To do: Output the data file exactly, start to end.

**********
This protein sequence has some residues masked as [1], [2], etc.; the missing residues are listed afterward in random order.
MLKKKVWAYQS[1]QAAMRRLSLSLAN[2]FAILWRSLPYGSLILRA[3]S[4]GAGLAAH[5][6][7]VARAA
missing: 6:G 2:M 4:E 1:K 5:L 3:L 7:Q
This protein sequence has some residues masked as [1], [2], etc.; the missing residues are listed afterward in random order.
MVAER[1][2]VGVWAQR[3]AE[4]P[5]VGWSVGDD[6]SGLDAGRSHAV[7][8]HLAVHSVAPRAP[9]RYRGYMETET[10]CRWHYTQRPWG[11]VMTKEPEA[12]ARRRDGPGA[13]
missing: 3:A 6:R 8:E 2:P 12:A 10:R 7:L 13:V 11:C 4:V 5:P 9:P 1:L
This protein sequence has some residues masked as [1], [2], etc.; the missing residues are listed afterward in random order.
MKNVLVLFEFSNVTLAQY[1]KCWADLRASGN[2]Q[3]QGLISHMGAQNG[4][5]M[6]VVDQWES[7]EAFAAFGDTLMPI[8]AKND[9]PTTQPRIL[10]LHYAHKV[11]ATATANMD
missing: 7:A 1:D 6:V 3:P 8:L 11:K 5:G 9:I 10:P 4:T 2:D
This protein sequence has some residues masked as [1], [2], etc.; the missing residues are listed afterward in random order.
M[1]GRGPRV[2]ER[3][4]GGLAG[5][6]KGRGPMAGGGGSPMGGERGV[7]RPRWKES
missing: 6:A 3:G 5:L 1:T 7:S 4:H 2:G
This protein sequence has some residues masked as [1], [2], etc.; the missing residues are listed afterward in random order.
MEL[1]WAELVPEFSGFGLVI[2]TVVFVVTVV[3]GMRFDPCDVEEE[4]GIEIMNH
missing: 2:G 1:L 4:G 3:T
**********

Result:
This protein sequence has some residues masked as [1], [2], etc.; the missing residues are listed afterward in random order.
MLKKKVWAYQS[1]QAAMRRLSLSLAN[2]FAILWRSLPYGSLILRA[3]S[4]GAGLAAH[5][6][7]VARAA
missing: 6:G 2:M 4:E 1:K 5:L 3:L 7:Q
This protein sequence has some residues masked as [1], [2], etc.; the missing residues are listed afterward in random order.
MVAER[1][2]VGVWAQR[3]AE[4]P[5]VGWSVGDD[6]SGLDAGRSHAV[7][8]HLAVHSVAPRAP[9]RYRGYMETET[10]CRWHYTQRPWG[11]VMTKEPEA[12]ARRRDGPGA[13]
missing: 3:A 6:R 8:E 2:P 12:A 10:R 7:L 13:V 11:C 4:V 5:P 9:P 1:L
This protein sequence has some residues masked as [1], [2], etc.; the missing residues are listed afterward in random order.
MKNVLVLFEFSNVTLAQY[1]KCWADLRASGN[2]Q[3]QGLISHMGAQNG[4][5]M[6]VVDQWES[7]EAFAAFGDTLMPI[8]AKND[9]PTTQPRIL[10]LHYAHKV[11]ATATANMD
missing: 7:A 1:D 6:V 3:P 8:L 11:K 5:G 9:I 10:P 4:T 2:D
This protein sequence has some residues masked as [1], [2], etc.; the missing residues are listed afterward in random order.
M[1]GRGPRV[2]ER[3][4]GGLAG[5][6]KGRGPMAGGGGSPMGGERGV[7]RPRWKES
missing: 6:A 3:G 5:L 1:T 7:S 4:H 2:G
This protein sequence has some residues masked as [1], [2], etc.; the missing residues are listed afterward in random order.
MEL[1]WAELVPEFSGFGLVI[2]TVVFVVTVV[3]GMRFDPCDVEEE[4]GIEIMNH
missing: 2:G 1:L 4:G 3:T